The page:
# What mathematical property links the Armory chain to the public/private keys?

According to the Armory site the Public Keys needed for the Bitcoin addresses can be generated without having access to the Private Keys, which ideally are stored on a completely different computer.

What mathematical property allows public keys to be generated without having the matching private keys? I take it they are seeded by the chain code somehow, so the chain code is the stored in the watch only copy of the wallet, while the chain code + root key make up the private wallet, right?

• Could you please give a link to the page you're referring to, and name the section of the page the comment is in? – Highly Irregular Oct 3 '12 at 21:39

ECDSA can be thought of as a special form of mathematics where division is, for all practical purposes, impossible. Public keys are formed from private keys by multiplication -- the public key is multiplied by the generator `G`. Because of the properties of multiplication, new public keys can be generated by an entity that doesn't know the corresponding private key.

First, a master public/private keypair is generated (`master`, `G(master)`). The master private key, `master`, is stored securely. The master public key, `G(master)`) is used to generate new public keys as follows:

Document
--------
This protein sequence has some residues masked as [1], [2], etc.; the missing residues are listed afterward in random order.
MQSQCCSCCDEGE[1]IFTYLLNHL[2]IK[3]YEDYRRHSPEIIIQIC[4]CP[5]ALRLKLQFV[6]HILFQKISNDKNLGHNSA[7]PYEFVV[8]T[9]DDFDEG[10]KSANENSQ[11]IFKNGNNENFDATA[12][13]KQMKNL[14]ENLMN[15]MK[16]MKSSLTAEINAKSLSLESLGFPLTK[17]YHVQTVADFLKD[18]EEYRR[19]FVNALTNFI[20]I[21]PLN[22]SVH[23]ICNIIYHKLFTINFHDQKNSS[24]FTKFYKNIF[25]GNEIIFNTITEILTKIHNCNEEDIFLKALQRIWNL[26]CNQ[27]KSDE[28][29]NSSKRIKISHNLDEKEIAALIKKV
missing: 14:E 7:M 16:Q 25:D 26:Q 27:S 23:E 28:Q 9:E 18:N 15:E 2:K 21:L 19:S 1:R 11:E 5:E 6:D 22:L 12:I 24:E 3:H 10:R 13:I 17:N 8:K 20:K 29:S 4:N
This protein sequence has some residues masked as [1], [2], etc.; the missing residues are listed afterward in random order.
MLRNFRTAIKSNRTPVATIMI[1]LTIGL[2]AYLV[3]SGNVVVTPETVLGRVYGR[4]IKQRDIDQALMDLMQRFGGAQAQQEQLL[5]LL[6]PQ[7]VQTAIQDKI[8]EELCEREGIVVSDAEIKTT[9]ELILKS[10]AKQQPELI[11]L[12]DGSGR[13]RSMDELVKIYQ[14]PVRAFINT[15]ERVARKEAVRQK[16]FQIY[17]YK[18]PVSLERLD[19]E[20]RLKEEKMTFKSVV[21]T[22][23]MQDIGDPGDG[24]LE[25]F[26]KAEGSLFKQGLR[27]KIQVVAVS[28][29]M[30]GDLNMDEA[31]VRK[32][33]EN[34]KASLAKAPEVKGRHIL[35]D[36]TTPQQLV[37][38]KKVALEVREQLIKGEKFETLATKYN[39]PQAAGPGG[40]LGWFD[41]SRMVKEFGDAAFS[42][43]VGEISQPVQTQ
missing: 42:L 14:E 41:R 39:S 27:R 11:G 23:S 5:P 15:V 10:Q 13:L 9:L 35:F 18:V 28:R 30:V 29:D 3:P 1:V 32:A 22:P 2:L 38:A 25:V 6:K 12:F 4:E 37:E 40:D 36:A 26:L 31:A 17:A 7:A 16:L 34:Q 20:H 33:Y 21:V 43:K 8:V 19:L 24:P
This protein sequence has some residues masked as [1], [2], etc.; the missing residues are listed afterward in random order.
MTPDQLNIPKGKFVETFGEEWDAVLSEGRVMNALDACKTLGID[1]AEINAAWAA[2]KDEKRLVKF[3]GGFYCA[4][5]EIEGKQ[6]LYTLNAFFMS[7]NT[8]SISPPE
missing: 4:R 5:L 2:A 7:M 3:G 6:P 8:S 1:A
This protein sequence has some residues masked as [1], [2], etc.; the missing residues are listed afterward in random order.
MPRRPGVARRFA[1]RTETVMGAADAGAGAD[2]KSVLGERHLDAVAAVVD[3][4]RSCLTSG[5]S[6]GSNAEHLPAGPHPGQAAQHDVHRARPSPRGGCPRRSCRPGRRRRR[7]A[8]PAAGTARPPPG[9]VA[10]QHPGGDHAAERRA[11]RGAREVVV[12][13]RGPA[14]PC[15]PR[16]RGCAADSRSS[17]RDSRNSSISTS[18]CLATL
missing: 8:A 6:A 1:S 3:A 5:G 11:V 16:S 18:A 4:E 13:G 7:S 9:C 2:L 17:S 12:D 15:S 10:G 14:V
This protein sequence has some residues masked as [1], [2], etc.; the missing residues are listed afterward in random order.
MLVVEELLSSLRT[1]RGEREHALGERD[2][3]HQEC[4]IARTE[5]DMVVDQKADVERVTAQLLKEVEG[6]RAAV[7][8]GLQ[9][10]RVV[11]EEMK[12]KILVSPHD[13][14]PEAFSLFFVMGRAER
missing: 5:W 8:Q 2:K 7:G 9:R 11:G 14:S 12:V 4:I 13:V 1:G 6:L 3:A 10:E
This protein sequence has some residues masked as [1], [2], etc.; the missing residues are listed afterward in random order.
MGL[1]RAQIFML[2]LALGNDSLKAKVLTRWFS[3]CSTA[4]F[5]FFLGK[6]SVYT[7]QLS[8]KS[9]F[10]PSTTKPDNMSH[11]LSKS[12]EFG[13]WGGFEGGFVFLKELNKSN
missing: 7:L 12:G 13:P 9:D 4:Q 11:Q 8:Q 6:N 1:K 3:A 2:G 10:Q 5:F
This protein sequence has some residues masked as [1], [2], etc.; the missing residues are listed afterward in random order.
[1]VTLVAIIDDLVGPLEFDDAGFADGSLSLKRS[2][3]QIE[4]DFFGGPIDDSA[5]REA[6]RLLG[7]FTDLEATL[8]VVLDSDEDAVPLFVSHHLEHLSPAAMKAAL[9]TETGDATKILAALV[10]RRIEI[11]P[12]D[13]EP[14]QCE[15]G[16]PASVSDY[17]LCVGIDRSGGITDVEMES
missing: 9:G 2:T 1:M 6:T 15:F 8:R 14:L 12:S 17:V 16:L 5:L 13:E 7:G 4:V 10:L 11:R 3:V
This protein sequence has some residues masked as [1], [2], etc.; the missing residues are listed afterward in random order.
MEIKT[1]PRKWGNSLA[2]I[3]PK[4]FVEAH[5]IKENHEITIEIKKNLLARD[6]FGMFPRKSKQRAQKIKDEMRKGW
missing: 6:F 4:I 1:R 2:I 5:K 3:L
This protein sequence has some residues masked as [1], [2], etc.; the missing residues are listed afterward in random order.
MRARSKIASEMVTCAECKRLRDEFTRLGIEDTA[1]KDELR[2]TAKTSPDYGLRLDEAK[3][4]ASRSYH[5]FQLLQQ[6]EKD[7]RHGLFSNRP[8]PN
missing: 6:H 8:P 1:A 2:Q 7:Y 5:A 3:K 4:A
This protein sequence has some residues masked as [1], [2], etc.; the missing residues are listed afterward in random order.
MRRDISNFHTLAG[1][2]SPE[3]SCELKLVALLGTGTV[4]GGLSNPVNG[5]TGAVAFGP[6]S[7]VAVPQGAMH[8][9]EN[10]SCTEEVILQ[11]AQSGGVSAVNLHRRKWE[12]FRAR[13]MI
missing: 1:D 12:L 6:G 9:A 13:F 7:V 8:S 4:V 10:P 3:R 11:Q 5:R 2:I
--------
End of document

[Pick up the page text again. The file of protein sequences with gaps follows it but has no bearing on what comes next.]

1. A new public/private key pair is generated. `X`, `G(X)`

2. The public key is added to the master public key. `G(X) + G(master)`

3. This new public key can now be used.

To generate the corresponding private key, the private key generated in step 1 is added to the master private key to form `X + master`. This works as the private key because
`G(X + Master) = G(X) + G(master)` (distributive property of multiplication). Thus the public key corresponding to the sum of the two private keys is the same as the sum of the two public keys.

You can pretty easily show that producing `X + master` without knowing `master` or forging a signature of `G(X + master)` with only `X` and `G(master)` is as difficult as breaking ECDSA itself. So this scheme is as secure as any other method of using ECDSA.

• In the example you give, X is some sort of incrementing value, so that the two wallet are generating the same series of Xs? – Eyal Apr 29 '13 at 21:16
• It can be done that way. One way is to derive X from G(master) by appending an integer to it and then hashing. – David Schwartz Apr 29 '13 at 23:11